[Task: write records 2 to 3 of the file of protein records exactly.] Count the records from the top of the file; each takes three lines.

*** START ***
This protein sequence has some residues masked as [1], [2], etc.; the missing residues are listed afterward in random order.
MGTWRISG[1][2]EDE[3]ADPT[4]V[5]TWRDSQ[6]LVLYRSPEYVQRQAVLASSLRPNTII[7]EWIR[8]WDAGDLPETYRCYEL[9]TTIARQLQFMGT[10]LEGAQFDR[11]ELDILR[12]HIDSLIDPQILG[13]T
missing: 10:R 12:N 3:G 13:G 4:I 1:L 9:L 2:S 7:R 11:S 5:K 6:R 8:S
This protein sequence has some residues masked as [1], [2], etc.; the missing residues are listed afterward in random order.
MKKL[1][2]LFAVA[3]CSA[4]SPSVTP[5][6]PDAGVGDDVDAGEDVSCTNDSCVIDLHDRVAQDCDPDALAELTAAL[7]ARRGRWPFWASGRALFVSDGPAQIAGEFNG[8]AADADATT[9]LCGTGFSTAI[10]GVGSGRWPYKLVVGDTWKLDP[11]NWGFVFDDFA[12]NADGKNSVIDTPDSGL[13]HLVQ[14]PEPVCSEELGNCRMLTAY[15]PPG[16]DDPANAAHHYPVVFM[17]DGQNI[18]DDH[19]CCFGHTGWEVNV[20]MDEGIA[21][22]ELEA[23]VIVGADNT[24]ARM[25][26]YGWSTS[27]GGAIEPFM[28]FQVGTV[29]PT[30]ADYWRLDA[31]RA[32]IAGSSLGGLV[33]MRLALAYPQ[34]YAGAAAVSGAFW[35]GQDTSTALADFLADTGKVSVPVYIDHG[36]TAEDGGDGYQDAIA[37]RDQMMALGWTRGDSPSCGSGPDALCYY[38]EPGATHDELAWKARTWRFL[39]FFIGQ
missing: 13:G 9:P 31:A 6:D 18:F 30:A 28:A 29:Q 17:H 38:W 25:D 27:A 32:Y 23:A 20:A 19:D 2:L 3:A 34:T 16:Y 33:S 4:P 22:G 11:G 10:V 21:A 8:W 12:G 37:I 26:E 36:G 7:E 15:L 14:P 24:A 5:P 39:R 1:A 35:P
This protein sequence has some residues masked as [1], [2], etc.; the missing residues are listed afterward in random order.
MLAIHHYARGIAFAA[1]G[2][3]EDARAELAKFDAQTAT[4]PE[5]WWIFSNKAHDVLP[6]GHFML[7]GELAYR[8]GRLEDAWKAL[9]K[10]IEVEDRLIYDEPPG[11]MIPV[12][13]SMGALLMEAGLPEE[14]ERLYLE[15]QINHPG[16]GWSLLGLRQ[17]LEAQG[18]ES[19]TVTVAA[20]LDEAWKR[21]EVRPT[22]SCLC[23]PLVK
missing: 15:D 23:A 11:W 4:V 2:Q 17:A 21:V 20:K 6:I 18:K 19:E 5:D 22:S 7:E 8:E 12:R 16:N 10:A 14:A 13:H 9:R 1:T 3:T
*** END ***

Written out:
This protein sequence has some residues masked as [1], [2], etc.; the missing residues are listed afterward in random order.
MKKL[1][2]LFAVA[3]CSA[4]SPSVTP[5][6]PDAGVGDDVDAGEDVSCTNDSCVIDLHDRVAQDCDPDALAELTAAL[7]ARRGRWPFWASGRALFVSDGPAQIAGEFNG[8]AADADATT[9]LCGTGFSTAI[10]GVGSGRWPYKLVVGDTWKLDP[11]NWGFVFDDFA[12]NADGKNSVIDTPDSGL[13]HLVQ[14]PEPVCSEELGNCRMLTAY[15]PPG[16]DDPANAAHHYPVVFM[17]DGQNI[18]DDH[19]CCFGHTGWEVNV[20]MDEGIA[21][22]ELEA[23]VIVGADNT[24]ARM[25][26]YGWSTS[27]GGAIEPFM[28]FQVGTV[29]PT[30]ADYWRLDA[31]RA[32]IAGSSLGGLV[33]MRLALAYPQ[34]YAGAAAVSGAFW[35]GQDTSTALADFLADTGKVSVPVYIDHG[36]TAEDGGDGYQDAIA[37]RDQMMALGWTRGDSPSCGSGPDALCYY[38]EPGATHDELAWKARTWRFL[39]FFIGQ
missing: 13:G 9:P 31:A 6:D 18:F 30:A 28:A 29:Q 17:H 38:W 25:D 27:A 32:Y 23:A 20:A 19:D 2:L 3:A 34:T 16:Y 33:S 4:P 22:G 11:G 10:V 21:A 8:W 12:G 37:I 26:E 36:G 7:E 15:L 14:P 24:A 5:P 39:R 1:A 35:P
This protein sequence has some residues masked as [1], [2], etc.; the missing residues are listed afterward in random order.
MLAIHHYARGIAFAA[1]G[2][3]EDARAELAKFDAQTAT[4]PE[5]WWIFSNKAHDVLP[6]GHFML[7]GELAYR[8]GRLEDAWKAL[9]K[10]IEVEDRLIYDEPPG[11]MIPV[12][13]SMGALLMEAGLPEE[14]ERLYLE[15]QINHPG[16]GWSLLGLRQ[17]LEAQG[18]ES[19]TVTVAA[20]LDEAWKR[21]EVRPT[22]SCLC[23]PLVK
missing: 15:D 23:A 11:W 4:V 2:Q 17:A 21:V 20:K 6:I 18:K 19:E 5:D 22:S 7:E 8:E 12:R 16:N 10:A 14:A 13:H 9:R 1:T 3:T